Oakridge in South Vancouver
In the 2001 Census, the Oakridge multicultural neighborhood of the City of Vancouver in the Canadian Province of British Columbia had a population of 11,795, 50 percent of whom spoke Chinese as their first language. Oakridge is a geographic rectangle with Granville Street on the west border and Main Street on the east, West 41st Avenue marking the northern neighborhood border and West 57th Avenue the southern. Oak Street and Cambie Street, both busy roads, are also Oakridge north-south thoroughfares with lots of rush-hour traffic.
Until after the Second World War, Oakridge remained mostly in its natural, undeveloped, unimproved state except for the Langara Golf Course, which opened in 1926. Then development expanded into the wooded areas as the city’s Jewish community moved south along Oak Street, and the Canadian Pacific Railway opened its lands to development in the 1950s of single-family homes and the Oakridge Centre Mall, Vancouver’s first shopping centre, in 1959 at West 41st Avenue and Cambie Street as a business centre for the residential boom of bungalow homes. In later years larger low- and high-rise multifamily residences replaced many of these small homes.
Langara College, a campus of 21,000 students on the north fringe of the golf course off West 49th Avenue between Cambie and Main, commenced operations in 1994. These three developments, the golf course, the shopping mall, and the campus, are the foremost community features of Oakridge today enhanced by completion in August 2009 of the SkyTrain Canada Line along Cambie Street with stations at 41st and 49th avenues.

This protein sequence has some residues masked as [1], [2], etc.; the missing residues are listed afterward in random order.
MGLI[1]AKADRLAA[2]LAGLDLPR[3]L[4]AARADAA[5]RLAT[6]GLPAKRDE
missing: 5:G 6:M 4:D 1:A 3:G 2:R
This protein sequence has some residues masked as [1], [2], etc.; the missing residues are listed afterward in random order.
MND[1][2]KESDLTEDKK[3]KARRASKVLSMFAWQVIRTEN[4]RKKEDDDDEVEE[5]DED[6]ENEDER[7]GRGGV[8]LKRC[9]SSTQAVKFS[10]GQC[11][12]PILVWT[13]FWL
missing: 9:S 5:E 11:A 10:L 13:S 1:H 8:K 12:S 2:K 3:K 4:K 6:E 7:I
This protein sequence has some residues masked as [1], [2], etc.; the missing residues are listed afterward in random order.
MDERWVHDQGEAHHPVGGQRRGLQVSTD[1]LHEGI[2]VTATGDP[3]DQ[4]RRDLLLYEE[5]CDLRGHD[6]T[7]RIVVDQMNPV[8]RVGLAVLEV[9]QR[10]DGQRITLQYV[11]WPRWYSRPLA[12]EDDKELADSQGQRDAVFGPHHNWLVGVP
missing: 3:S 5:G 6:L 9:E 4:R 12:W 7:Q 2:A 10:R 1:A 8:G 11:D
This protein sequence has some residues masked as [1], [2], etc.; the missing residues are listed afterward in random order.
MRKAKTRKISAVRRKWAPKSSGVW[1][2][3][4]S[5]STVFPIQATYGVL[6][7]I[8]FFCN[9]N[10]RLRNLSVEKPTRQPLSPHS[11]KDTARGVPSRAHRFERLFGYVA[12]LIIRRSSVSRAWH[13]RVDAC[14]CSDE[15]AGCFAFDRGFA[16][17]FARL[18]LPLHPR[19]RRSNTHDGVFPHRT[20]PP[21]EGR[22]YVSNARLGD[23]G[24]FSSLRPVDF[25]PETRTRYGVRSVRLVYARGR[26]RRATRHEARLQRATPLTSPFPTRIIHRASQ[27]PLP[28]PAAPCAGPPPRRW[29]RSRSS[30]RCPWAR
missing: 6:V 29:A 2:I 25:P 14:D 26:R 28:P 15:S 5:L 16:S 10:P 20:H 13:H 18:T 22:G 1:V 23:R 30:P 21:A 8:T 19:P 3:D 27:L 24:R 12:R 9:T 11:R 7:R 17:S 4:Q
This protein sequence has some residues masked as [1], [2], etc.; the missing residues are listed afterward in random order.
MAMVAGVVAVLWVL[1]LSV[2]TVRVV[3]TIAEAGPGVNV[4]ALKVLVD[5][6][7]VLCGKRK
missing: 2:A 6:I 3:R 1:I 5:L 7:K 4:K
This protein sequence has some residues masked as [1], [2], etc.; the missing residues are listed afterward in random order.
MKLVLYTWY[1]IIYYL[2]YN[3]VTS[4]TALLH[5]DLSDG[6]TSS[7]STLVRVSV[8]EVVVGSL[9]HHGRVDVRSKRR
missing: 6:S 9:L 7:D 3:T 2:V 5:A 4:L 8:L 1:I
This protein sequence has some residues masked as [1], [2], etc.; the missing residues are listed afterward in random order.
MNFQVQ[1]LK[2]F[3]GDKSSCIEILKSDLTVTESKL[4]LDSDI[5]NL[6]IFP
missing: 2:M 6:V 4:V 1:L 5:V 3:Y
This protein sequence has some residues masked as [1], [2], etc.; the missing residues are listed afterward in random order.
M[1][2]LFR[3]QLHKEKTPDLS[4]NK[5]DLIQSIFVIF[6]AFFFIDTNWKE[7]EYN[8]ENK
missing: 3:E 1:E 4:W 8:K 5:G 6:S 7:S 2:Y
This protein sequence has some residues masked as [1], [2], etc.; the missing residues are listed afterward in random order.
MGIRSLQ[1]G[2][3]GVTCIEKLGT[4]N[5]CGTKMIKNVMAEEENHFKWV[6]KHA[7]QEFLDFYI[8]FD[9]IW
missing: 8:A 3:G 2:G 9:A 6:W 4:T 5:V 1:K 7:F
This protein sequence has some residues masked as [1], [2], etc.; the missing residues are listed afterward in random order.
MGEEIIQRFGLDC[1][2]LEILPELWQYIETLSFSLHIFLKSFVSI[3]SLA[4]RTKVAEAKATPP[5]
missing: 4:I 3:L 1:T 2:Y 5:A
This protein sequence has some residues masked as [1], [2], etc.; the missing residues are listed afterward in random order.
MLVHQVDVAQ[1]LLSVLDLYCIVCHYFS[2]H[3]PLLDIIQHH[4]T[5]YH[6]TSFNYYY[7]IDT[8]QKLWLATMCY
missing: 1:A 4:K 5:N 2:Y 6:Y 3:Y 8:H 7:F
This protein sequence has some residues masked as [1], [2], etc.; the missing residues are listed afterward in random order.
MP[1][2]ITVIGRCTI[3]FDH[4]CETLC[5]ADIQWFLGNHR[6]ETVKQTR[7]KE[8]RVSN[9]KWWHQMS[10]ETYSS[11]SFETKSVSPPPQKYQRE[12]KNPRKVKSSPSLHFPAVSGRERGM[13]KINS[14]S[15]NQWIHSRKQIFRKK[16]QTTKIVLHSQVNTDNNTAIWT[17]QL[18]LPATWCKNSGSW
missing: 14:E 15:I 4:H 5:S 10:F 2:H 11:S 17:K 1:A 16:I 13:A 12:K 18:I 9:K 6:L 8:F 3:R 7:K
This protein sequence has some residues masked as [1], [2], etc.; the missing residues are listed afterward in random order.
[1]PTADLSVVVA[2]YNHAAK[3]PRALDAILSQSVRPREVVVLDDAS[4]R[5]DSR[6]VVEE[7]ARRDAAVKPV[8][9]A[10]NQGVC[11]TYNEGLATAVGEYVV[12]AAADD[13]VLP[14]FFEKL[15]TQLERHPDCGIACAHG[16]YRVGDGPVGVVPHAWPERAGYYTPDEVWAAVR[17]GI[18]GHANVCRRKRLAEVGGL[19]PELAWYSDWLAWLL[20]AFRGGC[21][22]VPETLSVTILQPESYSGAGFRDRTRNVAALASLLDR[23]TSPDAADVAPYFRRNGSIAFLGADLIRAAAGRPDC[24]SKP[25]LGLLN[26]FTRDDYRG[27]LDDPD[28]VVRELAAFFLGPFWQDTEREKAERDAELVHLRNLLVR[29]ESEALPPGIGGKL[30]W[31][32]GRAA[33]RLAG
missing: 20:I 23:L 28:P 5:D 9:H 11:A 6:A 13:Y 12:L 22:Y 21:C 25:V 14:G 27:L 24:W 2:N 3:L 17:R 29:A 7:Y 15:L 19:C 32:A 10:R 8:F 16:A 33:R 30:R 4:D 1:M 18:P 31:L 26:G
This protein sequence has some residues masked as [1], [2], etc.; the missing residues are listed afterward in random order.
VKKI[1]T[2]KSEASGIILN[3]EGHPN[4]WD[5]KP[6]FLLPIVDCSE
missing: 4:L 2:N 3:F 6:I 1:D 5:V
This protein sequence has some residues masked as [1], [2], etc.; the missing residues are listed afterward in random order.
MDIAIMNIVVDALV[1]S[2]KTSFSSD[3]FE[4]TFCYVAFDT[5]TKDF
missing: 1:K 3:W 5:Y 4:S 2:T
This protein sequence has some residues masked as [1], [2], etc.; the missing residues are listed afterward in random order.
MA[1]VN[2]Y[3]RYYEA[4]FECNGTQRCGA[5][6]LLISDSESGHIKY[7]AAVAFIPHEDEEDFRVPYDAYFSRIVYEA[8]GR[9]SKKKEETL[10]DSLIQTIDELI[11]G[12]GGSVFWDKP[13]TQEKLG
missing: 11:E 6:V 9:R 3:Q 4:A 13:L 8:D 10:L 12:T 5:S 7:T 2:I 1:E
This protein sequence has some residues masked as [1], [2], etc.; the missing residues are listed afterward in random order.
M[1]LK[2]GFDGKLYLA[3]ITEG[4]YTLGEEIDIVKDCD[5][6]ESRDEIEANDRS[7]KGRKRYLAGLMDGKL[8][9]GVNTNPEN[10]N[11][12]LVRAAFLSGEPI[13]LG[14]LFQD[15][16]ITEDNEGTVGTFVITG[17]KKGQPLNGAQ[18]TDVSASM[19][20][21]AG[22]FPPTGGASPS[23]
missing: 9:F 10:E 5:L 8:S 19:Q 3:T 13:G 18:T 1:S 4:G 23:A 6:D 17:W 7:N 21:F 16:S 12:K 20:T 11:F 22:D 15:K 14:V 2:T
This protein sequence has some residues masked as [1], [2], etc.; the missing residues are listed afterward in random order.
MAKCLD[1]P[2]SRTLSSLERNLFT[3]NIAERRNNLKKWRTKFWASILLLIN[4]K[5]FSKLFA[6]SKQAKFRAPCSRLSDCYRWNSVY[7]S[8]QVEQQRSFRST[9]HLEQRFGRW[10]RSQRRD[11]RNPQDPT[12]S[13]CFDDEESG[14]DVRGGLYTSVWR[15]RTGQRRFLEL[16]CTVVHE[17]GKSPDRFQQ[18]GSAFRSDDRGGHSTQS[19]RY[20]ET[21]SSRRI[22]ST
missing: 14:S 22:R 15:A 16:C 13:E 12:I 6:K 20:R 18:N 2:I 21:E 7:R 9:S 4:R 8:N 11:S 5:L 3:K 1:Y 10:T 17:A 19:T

Oakridge Centre Redevelopment
In March 2014, the Vancouver City Council approved a massive redevelopment plan for the Oakridge Centre Mall following a week of public hearings. The plan is for new affordable housing, new childcare spaces, a new community centre and library, a new seniors centre, and significant new park space, says the mayor. A joint venture of the mall ownership and developer Westbank Projects Corporation applied for rezoning for the redevelopment project. The developer expressed satisfaction with the council vote and rejected suggestions that there had been insufficient public consultation on the proposal.
Many residents support revitalization of the mall and Cambie Street, but many others say the new residential and business towers, one of 45 stories, are too much for the neighbourhood and will bring excessive density and aggravated traffic conditions despite the recent arrival of the SkyTrain, which plan opponents argue is already overcrowded.
The vertical redevelopment plan for Oakridge exemplifies how Canadian retail shopping malls these days must expand upwardly if at all, according to an August 2012 Toronto Globe and Mail newspaper article reporting that in Vancouver “the last regional malls were built in 1979” and that “Only two enclosed malls have been built in Canada since 1989.” There, development of new malls much more difficult than it is in the USA because of the lack of available land, the restrictions that Canadian cities impose on commercial space, and the demands of provincial highway ministries, and mall developers must be “creative and persistent” for their ambitions to succeed.